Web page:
This is a zero day flaw, and was recently reported to Tails folks by Exodus Intelligence. Following is a short excerpt from Exodus blog:
We publicized the fact that we’ve discovered these issues for a very
simple reason: no user should put full trust into any particular
security solution. By bringing to light the fact that we have found
verifiable flaws in such a widely trusted piece of code, we hope to
remind the Tails user base that no software is infallible. Even when
the issues we’ve found are fixed by the Tails team, the community
should keep in mind that there are most certainly other flaws still
present and likely known to others.
My view is that, it is best to refrain from using Tails until dust settles. Be aware that this flaw existed for very long time and maybe used by adversaries for ages, so cover yourself if you can. COMPUTERWORLD have an interesting article on this subject. http://blogs.computerworld.com/malware-and-vulnerabilities/24177/zero-day-broker-exploits-vulnerability-i2p-de-anonymize-tails-users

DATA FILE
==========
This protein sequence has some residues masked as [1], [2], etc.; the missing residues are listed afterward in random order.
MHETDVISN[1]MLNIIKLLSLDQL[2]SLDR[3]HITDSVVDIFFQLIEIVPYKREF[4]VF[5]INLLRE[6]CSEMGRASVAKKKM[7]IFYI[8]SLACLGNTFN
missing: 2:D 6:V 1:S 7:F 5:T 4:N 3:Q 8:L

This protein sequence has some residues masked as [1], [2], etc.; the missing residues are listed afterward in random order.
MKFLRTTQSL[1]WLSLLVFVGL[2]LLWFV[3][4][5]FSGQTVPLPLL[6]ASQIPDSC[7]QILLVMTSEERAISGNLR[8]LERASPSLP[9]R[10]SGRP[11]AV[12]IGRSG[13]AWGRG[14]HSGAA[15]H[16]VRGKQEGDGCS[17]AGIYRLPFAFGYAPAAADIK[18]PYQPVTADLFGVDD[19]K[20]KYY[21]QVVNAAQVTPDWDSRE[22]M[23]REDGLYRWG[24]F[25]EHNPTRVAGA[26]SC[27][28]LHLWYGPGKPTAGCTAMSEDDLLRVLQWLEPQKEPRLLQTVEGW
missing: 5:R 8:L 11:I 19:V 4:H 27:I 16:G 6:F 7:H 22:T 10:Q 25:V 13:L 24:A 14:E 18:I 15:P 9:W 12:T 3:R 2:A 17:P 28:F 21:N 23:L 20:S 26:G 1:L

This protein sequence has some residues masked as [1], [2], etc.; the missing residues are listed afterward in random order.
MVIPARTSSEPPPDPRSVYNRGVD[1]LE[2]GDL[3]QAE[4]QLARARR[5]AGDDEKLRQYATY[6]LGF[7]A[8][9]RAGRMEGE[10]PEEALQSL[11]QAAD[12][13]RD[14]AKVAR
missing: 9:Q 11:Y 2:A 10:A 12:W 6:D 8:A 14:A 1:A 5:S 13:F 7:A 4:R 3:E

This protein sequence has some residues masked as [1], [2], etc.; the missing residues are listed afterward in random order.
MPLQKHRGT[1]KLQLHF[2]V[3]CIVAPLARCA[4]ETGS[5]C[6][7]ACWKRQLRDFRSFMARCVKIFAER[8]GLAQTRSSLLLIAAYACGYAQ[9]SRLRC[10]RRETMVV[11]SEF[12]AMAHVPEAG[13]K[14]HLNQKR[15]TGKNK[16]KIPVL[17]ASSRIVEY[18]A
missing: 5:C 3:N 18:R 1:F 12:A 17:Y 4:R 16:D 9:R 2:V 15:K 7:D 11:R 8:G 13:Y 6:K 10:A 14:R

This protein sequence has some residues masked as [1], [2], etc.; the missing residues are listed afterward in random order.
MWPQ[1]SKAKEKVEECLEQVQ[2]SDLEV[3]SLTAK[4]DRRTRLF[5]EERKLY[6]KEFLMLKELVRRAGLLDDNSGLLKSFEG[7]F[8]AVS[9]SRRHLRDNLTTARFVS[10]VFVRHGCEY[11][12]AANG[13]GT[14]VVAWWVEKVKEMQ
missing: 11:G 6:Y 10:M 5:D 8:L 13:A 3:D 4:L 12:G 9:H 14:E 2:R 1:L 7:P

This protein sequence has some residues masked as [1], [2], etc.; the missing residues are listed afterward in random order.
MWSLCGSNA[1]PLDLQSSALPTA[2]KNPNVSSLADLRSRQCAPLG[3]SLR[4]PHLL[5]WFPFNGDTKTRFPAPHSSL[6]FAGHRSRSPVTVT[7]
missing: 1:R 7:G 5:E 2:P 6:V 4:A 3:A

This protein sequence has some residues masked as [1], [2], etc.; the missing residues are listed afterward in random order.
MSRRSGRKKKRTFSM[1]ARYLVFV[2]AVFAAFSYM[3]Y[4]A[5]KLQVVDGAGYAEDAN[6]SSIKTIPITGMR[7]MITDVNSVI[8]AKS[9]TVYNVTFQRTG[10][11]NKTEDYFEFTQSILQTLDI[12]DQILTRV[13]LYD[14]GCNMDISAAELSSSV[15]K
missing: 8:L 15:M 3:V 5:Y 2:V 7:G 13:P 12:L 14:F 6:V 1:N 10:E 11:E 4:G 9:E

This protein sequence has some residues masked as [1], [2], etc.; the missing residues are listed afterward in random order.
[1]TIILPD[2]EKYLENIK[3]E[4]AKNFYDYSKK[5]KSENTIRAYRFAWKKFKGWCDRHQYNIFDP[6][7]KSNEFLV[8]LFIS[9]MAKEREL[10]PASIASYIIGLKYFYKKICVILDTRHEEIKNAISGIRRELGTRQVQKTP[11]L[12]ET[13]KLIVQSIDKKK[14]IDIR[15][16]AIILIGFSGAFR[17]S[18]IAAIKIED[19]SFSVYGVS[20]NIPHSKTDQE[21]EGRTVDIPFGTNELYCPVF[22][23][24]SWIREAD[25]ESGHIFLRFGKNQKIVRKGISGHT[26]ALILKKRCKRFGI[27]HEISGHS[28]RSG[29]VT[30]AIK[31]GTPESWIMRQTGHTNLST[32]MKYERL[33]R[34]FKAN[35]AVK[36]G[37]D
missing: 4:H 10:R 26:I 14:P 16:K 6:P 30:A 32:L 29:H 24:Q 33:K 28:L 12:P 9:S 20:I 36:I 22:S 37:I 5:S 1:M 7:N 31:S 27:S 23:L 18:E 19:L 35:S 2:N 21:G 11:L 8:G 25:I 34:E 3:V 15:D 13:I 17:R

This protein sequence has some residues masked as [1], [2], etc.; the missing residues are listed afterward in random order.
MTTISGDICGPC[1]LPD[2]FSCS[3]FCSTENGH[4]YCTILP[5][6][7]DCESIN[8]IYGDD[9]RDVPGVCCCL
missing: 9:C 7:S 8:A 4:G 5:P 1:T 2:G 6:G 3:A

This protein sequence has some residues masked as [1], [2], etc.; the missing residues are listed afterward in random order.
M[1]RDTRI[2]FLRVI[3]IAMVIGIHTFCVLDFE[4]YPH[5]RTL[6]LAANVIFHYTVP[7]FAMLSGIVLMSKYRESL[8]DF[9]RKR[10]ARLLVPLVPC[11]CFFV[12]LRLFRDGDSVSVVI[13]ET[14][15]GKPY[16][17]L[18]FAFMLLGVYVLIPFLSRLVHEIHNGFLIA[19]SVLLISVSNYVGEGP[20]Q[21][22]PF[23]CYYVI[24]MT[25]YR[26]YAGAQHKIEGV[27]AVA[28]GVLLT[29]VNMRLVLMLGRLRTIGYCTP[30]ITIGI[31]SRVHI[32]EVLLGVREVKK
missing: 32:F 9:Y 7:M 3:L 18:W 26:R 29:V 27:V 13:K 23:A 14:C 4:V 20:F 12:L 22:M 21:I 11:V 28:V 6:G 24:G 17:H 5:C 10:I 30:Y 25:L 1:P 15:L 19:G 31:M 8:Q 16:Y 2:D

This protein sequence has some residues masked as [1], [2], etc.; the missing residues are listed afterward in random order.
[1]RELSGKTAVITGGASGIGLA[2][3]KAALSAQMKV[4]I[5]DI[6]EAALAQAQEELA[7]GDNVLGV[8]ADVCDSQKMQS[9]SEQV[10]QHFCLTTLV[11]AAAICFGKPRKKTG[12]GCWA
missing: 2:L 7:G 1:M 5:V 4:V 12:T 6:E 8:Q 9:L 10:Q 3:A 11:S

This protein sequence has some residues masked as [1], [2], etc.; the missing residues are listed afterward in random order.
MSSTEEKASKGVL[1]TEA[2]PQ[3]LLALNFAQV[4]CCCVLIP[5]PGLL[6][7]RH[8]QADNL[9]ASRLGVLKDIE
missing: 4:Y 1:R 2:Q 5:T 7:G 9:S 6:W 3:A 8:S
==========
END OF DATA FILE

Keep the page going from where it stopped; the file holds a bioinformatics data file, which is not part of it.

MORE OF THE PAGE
It estimates that 30000 users of I2P are unmasked.
The zero-day is in the Invisible Internet Project, or I2P, networking
component that comes bundled with Tails to encrypt web traffic and
hide a user’s real IP address. The 30,000 I2P users who previously
felt anonymous could be unmasked, their true IP address revealed, by
visiting a booby-trapped website.
Your best option at this point is to use Tor browser bundle, But be careful, more revelations will going to be uncovered.
P.S. There are other issues beside this zero day flaw too.
On July 4 2014 we found a group of relays that we assume were trying to de-anonymize users. They appear to have been targeting people who operate or access Tor hidden services. The attack involved modifying Tor protocol headers to do traffic confirmation attacks.
Read Tor security advisory for detail.